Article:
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At $249 per day, prison stays leave ex-inmates deep in debt

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  • At $249 per day, prison stays leave ex-inmates deep in debt


    HARTFORD, Conn. (AP) — Two decades after her release from prison, Teresa Beatty feels she is still being punished.

    When her mother died two years ago, the state of Connecticut put a lien on the Stamford home she and her siblings inherited. It said she owed $83,762 to cover the cost of her 2 1/2 year imprisonment for drug crimes.

    Now, she’s afraid she’ll have to sell her home of 51 years, where she lives with two adult children, a grandchild and her disabled brother.

    “I’m about to be homeless,” said Beatty, 58, who in March became the lead plaintiff in a lawsuit challenging the state law that charges prisoners $249 a day for the cost of their incarceration. “I just don’t think it’s right, because I feel I already paid my debt to society. I just don’t think it’s fair for me to be paying twice.”

    All but two states have so-called “pay-to-stay” laws that make prisoners pay for their time behind bars, though not every state actually pursues people for the money. Supporters say the collections are a legitimate way for states to recoup millions of taxpayer dollars spent on prisons and jails.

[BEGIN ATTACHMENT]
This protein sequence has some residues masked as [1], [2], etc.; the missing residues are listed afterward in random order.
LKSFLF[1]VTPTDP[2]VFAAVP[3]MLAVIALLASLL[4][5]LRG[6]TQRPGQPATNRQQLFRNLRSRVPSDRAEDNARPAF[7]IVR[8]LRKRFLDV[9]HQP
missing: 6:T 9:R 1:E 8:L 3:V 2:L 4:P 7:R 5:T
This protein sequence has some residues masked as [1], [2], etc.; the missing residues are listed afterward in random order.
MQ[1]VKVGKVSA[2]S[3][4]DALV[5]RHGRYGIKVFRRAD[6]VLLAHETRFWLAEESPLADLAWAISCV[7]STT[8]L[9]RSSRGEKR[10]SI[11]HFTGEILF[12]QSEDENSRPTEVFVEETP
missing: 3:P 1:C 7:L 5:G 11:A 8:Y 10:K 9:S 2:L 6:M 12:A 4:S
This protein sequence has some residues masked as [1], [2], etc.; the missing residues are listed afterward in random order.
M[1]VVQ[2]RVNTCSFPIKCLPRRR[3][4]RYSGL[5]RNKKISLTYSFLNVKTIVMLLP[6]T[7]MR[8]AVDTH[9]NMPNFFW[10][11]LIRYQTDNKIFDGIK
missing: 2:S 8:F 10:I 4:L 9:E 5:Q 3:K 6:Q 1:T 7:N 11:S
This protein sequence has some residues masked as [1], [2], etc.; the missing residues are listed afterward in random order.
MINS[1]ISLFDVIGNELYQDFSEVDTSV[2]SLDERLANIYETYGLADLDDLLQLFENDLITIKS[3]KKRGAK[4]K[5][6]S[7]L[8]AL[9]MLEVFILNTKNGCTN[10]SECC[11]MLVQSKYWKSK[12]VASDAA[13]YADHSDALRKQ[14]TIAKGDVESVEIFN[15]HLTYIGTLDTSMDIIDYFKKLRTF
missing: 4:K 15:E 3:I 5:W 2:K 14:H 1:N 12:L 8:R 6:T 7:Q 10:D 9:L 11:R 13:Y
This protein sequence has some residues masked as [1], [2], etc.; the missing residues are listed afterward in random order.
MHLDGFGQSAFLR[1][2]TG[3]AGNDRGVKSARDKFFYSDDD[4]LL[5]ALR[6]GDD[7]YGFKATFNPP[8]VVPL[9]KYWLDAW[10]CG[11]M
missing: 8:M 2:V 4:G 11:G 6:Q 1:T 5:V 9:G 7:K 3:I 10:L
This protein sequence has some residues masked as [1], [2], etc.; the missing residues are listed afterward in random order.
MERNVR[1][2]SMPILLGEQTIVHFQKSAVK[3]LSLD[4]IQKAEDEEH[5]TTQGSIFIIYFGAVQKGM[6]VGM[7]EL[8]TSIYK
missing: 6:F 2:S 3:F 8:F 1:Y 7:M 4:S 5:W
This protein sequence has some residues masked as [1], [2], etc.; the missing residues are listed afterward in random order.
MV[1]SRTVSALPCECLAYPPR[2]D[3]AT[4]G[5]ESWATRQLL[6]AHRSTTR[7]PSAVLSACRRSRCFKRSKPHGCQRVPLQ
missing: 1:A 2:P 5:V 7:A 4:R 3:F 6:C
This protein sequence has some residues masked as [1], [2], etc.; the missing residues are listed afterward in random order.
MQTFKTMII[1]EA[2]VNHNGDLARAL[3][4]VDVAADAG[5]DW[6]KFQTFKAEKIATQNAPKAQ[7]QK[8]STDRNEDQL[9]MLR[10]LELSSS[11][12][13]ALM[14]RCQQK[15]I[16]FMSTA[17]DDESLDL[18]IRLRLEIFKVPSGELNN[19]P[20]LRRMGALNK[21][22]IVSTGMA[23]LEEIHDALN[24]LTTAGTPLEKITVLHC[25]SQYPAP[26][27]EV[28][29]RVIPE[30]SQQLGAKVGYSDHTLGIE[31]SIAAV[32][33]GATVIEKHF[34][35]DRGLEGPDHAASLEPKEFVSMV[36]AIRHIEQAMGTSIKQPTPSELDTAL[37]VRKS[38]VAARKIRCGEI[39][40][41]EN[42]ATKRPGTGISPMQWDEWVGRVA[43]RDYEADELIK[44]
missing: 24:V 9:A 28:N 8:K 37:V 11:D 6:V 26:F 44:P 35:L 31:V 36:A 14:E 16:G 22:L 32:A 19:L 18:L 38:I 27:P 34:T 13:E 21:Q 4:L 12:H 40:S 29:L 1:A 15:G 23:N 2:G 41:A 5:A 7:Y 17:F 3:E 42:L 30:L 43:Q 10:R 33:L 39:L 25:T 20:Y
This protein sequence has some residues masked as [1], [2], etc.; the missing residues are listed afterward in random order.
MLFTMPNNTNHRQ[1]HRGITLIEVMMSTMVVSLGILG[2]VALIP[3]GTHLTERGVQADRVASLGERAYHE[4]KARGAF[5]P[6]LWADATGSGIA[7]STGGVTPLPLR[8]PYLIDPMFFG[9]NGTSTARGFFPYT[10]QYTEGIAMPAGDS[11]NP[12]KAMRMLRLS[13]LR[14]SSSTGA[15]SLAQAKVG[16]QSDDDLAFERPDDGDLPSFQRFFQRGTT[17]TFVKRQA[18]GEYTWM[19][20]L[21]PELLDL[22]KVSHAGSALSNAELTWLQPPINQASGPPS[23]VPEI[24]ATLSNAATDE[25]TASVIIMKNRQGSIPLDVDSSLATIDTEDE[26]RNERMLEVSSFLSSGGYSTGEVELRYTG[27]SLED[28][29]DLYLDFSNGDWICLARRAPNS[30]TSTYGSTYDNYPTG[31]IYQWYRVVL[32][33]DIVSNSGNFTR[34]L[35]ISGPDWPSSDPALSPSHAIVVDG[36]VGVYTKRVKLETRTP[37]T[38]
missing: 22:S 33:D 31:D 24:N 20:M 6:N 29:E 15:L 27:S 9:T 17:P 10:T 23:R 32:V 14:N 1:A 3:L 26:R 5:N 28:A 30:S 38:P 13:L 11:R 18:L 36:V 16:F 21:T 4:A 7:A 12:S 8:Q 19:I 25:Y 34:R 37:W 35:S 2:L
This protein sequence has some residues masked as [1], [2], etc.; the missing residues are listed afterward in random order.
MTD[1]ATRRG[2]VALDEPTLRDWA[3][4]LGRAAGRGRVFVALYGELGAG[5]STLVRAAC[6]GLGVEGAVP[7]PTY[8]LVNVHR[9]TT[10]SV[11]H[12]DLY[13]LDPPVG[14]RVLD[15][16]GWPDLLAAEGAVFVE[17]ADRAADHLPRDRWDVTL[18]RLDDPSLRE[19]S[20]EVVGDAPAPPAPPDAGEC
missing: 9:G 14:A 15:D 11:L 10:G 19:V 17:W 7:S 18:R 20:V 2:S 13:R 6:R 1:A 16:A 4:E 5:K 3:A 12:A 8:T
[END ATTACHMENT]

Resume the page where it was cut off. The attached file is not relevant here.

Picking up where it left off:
Critics say it’s an unfair second penalty that hinders rehabilitation by putting former inmates in debt for life. Efforts have been underway in some places to scale back or eliminate such policies.

    Two states — Illinois and New Hampshire — have repealed their laws since 2019.

    Connecticut also overhauled its statute this year, keeping it in place only for the most serious crimes, such as murder, and exempting prisoners from having to pay the first $50,000 of their incarceration costs.

    ... Connecticut used to collect prison debt by attaching an automatic lien to every inmate, claiming half of any financial windfall they might receive for up to 20 years after they are released from prison, said Dan Barrett, legal director for the American Civil Liberties Union of Connecticut. That included things like insurance settlements, inheritances and lottery winnings.

    The state even collected money awarded to inmates in lawsuits over alleged abuse by prison guards.

    A few states have been amending or repealing “pay-to-stay” laws that require former prisoners to reimburse states for the cost of their jail stays, sometimes at daily rates exceeding what they would have paid to stay in a luxury hotel.